tomcat-dev mailing list archives

Site index · List index
Message view « Date » · « Thread »
Top « Date » · « Thread »
From "Zacharias J. Beckman" <zbeck...@creativesun.com>
Subject Re: List Archive + Questions
Date Sat, 08 Jan 2000 23:22:52 GMT
>  - In the conf directives in the tomcat.conf file, there's are lines that
> look like this and specify which web applications get served by which
> URLs:
>
> ApJServMount default /root
> ApJServMount /examples /root
>
>  - The default server.xml has a section reading:

If you find answers to these questions, please post them! I've been working
with Tomcat for about two weeks, trying to get virtual hosts, contexts,
servlet processing, etc., working smoothly. So far, not much luck. I wish I
had better news; as far as I can tell, Tomcat doesn't work well with virtual
hosts. At least in 3.0 you simply have to create a separate context for every
host and tailor your web site URLs appropriately.

This is unfortunately very unattractive and means that building cross-site
code isn't very feasible, unless you run different Apache servers on different
ports, so each server has its own Tomcat configuration. That is, we can't use
//www.foo.com/file.jsp, we have to introduce a new context, such as
//www.foo.com/foo_jsps/foo.jsp... otherwise, the root-level contexts between
virtual hosts seems to become "confused."

I've experimented with putting ApJServMount directives inside of VirtualHost
configurations. This leads to largely broken, somewhat limited success. I
don't think the scope is actually being limited to the enclosing VirtualHost.
For instance, I tried this:

1. Create a /foo context,
2. Create a /bar context,
3,4: Mount them at "/" into respective foo and bar web sites,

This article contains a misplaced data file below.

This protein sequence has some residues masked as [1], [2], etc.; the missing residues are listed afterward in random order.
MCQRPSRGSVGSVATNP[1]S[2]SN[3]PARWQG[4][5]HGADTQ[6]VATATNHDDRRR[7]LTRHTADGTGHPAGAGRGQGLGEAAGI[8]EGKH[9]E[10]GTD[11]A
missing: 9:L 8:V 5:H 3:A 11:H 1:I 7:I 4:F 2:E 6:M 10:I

5. Put a test.jsp into each web site document root.

The problem is, even though test.jsp generates different output for each web
site, it appears the //www.foo.com/test.jsp calls the same JSP as
//www.bar.com/test.jsp. In other words, all JSPs are being shared among all
web sites, and it seems to be a first come, first serve approach.

It causes another problem as well. Since it results in all JSP/servlet calls
being redirected to the Tomcat server, root-level URL references don't work.
For instance, I have a JSP site where URLs such as "/common/funcs.jsp" is used
throughout. Once Tomcat was installed, you end up seeing plenty of "File not
found: /common/funcs.jsp" errors, because the root-level reference is broken.
We need to insert a context at the head of the URL.

Another alternative, of course, is to name each JSP &/or servlet differently
for each web site. I.e.: foo_test.jsp and bar_test.jsp. Unattractive for
obvious reasons.

That's about as far as I've gotten...

I'm (trying to) using Apache 1.3.9 and Tomcat 3.0 on RH Linux 6.1.
--
Zacharias J. Beckman - zbeckman@creativesun.com - (U.S.) 305-281-8701
Creative Sun Inc., Publishing for the Internet - http://www.creativesun.com

Far better it is to dare mighty things, to win glorious triumphs, even
though checkered by failure, than to take rank with those poor spirits who
neither enjoy nor suffer much, because they live in the gray twilight that
knows neither victory nor defeat. -- Theodore Roosevelt


Mime
View raw message